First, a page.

• Dblade says:

      It took a long time for me to get from level 9-10 on my first FFXI character. in FFXI it was very common to get killed a lot because even an easy prey mob could kill weaker newbie characters.

      I also was one of those deranged beastmasters. I soloed bst mostly from 1-75 with some campaign and very rare party play on the side. It was soul killing to be honest, some nights I died five times or more and lost ground.

      I’m proud, but to be honest I’m not missing FFXI since I quit it, and not minding easier games. FFXI is a little like Ninja Gaiden-you feel good when you succeed, but every other time you get frustrated as heck.

  16. sid67 says:

    I don’t really have an issue with Level 1 not being hard. My issue is that Level 2 is no harder than Level 1. That’s the real problem. Difficulty doesn’t scale with level.

  17. theJexster says:

    “The first ‘mob’ in Mario one shot killed you” I hate to keep saying it but…I agree! If you look at the type of MMO/Game being made no days, and how they made to play, it is obvious the current dev opinion of the majority of buyers are that of brain dead monkeys. It’s kinda like in Kill Bill 2 when he says Superman’s ideal human is a weak dorky Clark Kent. The MMO powers that be view us as unintelligent slackers that want to be spoon fed everything while always winning every time no matter the challenge. The result u games that are so boring and unrewarding it pains me to log in and feel to underestimated by the dev. The worst part is they are probably right. The majority of people are idiots who will throw a fit if they come up against anything that represents a slight challenge. They keep on consuming crap which leads to more crap bloating the market. Aion is a perfect example of this. It’s RC Cola WOW with more PVP. Lets look at what it’s doing to add to the genre…

    exactly. If the majority of consumers would learn to filter crap we wouldn’t be getting products that are bad. Sadly it’s the same in every industry. The hit songs are crap. And how the hell were we able to make a fan last 50 years in the 50’s, yet now in 2010 I am lucky if the fan I bought lasts me through the rest of the month. Technology is getting better yet products are becoming worse because rather than say no and boycott the junk people smile buy one, it breaks, and they buy 2 more to be safe rather than say F you to the company. Why? Because the majority are perhaps the lazy mindless morons these games are being built for.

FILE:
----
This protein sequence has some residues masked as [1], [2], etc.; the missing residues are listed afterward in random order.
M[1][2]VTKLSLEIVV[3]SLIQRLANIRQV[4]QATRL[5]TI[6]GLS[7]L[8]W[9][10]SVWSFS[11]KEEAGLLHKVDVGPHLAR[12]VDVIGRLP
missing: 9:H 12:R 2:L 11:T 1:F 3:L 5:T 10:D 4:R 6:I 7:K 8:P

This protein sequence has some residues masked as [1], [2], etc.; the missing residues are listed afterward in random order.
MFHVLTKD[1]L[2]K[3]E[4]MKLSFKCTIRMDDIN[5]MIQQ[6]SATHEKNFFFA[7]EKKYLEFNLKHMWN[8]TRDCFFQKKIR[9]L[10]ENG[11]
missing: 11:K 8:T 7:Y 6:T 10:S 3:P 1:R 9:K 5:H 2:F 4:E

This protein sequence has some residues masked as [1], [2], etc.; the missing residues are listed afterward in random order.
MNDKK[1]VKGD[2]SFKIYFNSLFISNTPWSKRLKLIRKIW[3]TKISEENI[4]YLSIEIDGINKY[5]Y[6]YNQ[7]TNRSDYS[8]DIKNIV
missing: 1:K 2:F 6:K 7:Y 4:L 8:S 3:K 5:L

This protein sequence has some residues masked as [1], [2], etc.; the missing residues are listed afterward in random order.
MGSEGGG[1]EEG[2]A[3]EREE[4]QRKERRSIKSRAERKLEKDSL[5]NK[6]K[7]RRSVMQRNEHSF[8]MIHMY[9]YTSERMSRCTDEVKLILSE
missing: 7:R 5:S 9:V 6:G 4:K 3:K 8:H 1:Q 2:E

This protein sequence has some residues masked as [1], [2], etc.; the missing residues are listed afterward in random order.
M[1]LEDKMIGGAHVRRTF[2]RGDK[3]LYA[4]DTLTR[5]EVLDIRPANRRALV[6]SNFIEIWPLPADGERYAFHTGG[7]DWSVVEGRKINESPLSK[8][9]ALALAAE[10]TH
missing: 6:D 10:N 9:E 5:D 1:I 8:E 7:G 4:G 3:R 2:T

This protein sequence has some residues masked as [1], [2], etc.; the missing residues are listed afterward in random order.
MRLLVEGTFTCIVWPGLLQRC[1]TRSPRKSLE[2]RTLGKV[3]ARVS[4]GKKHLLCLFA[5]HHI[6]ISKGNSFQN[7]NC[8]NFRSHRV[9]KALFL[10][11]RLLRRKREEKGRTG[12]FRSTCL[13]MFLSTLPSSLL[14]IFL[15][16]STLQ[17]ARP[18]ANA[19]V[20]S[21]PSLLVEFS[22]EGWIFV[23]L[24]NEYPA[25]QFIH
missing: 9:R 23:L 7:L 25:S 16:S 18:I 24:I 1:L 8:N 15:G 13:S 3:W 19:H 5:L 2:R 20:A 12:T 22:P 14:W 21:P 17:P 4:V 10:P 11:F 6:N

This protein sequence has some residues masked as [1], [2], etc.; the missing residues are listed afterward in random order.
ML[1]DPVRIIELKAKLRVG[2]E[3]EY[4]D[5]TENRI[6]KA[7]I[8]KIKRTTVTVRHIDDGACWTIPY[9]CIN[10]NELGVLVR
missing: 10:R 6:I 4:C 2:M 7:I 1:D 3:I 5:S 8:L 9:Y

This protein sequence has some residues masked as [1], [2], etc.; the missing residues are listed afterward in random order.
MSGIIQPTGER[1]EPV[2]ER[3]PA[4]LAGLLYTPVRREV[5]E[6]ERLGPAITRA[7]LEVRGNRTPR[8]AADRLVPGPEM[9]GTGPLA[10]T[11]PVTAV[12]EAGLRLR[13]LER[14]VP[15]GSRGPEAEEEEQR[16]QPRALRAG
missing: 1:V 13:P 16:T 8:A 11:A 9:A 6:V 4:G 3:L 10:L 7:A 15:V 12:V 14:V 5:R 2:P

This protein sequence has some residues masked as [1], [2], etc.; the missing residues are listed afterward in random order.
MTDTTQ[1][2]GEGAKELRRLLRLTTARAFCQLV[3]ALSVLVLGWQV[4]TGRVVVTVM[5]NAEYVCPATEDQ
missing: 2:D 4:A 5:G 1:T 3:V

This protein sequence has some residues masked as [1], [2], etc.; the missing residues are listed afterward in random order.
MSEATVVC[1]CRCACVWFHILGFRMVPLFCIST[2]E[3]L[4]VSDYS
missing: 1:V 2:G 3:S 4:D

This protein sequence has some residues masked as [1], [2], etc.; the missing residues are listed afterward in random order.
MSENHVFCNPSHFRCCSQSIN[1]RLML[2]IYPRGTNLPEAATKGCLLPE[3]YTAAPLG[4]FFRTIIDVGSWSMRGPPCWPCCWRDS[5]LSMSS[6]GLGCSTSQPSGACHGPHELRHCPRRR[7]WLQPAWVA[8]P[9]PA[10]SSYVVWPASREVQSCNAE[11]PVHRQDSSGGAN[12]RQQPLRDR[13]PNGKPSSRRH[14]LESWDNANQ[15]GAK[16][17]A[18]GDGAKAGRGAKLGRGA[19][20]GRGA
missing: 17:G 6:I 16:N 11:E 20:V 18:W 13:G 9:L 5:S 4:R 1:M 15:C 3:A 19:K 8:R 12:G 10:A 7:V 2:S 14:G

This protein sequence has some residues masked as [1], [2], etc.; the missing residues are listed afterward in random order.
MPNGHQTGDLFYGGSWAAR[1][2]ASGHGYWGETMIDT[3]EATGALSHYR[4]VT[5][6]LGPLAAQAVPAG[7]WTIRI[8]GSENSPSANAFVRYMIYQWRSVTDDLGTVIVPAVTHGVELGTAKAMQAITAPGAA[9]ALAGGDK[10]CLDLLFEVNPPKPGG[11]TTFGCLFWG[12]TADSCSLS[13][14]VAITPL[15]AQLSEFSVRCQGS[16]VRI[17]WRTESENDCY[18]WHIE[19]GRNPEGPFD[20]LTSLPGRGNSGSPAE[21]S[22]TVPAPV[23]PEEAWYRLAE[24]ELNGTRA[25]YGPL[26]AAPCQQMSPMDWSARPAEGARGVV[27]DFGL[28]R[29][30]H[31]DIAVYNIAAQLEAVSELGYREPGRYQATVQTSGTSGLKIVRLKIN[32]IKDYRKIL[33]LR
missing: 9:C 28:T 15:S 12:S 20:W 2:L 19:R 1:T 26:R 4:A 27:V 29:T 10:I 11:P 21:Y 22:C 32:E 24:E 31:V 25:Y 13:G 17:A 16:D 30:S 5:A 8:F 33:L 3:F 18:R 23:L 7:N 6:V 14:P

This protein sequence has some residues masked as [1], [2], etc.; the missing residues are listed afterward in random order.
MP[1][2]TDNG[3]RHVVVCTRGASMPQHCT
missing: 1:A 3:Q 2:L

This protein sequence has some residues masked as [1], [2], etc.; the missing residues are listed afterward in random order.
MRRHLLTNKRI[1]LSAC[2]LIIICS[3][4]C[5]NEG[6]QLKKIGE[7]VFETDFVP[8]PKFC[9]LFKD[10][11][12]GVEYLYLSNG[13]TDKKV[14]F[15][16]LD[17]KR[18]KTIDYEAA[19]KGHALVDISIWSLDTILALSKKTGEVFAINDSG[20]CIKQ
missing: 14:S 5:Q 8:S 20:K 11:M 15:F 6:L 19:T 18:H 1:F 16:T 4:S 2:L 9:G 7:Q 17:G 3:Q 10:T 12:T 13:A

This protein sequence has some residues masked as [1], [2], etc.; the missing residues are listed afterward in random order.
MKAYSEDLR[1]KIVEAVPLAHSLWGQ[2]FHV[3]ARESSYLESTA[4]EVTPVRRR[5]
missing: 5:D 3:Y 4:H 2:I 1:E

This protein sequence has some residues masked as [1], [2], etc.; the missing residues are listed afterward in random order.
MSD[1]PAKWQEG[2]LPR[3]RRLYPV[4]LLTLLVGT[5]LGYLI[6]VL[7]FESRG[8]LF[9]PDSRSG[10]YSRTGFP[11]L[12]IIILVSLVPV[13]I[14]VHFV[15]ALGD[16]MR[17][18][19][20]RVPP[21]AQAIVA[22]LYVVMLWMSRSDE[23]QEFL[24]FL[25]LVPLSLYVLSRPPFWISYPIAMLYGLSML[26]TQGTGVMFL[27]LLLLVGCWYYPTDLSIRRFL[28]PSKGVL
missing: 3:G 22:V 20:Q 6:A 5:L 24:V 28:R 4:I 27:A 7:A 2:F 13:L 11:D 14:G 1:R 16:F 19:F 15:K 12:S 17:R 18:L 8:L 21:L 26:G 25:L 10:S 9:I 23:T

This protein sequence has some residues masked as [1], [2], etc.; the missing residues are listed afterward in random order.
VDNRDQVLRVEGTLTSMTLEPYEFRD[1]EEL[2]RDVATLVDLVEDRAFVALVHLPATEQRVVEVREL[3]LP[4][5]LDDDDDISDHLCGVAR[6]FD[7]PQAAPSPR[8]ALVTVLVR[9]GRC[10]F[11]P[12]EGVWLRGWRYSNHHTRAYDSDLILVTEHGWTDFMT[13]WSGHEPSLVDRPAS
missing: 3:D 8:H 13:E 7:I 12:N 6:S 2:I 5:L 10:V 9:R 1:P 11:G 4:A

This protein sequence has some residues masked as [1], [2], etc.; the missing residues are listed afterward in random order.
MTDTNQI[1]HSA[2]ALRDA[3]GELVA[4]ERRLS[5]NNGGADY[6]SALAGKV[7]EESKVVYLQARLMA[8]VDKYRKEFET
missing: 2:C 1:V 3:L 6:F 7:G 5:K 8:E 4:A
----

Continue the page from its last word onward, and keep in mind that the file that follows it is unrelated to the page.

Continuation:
Ok, that was deeper, and angrier than I wanted to go, back on topic. I was thrilled in Darkfall with I killed 2 goblins in a row. I was more excited than when I hit 60 in WOW, and I felt like I accomplished more, simply because I earned it.

    MMOs today lack meaning and attachment because they lack difficulty, consequences. Life has no meaning without death and MMOs with no loss or difficulty results in a yawning experience that gets old and is easily abandoned after a few lvls. See WAR.

    • sid67 says:

      You died to the mushroom? Seriously? Not to throw stones here but maybe you shouldn’t be complaining about Level 1 being too easy ;p

  18. theJexster says:

    Apologies for the typos, typing, hiding window, typing again not a good thing. Damn work! I must be one of the majority…

  19. Yeebo says:

    The reason that most mobs aren’t hard in MMOs is that you have to kill exactly one bazillion of them to level. It is for similar reasons that most mobs aren’t hard in Diablo and most other other offline RPGs.

    In a skill based MMO that lacks levels, you can gain vast amounts of “experience” (skillups) in any fight. As the amount of reward you get from a fight isn’t locked into how many things you kill, designers are free to make common mobs more challenging without pissing off players.

  20. I have no problem with the initial levels being very easy but what always confused me was in a game like WoW, leveling actually get easiers, not harder. You start off being able to easily kill one mob at a time quite slowly but end up being able to take on dozens at a time like an immortal.

    Following normal game curves, leveling in MMORPGs should get harder, not easier.

  21. The problem, I think, is that people now have an expectation of ease when they begin an MMO. MMOs are different from Mario because they are much more complex and there’s a lot more for a new player to get used to. Blizzard set the standard that players should be given a cushion to work with when they jump into the game and others have followed suit. Nowadays, when a player hops into a game and dies right away they attribute as a problem of the game instead of anything to do with themselves.

    The WoW Effect in action.

  22. Der_Nachbar says:

    When people talk about WoW being player-skill based or not, they forget that it really needs alot of skill(knowledge might be better to say). But its more of a strategical nature. You need to know how many of these oponents you can handle, which is the dangerous glass cannon or supporter, etc.
    Darkfall players can make use of that kind of knowledge, too. But even if they judge the situation wrong, they have the chance to fight a way out of it via clever movement and good timed attacks.
    In WoW its predetermined, you can beat the encounter or you simply have no chance whatsoever. Thats boring at its best and frustrating for most fights.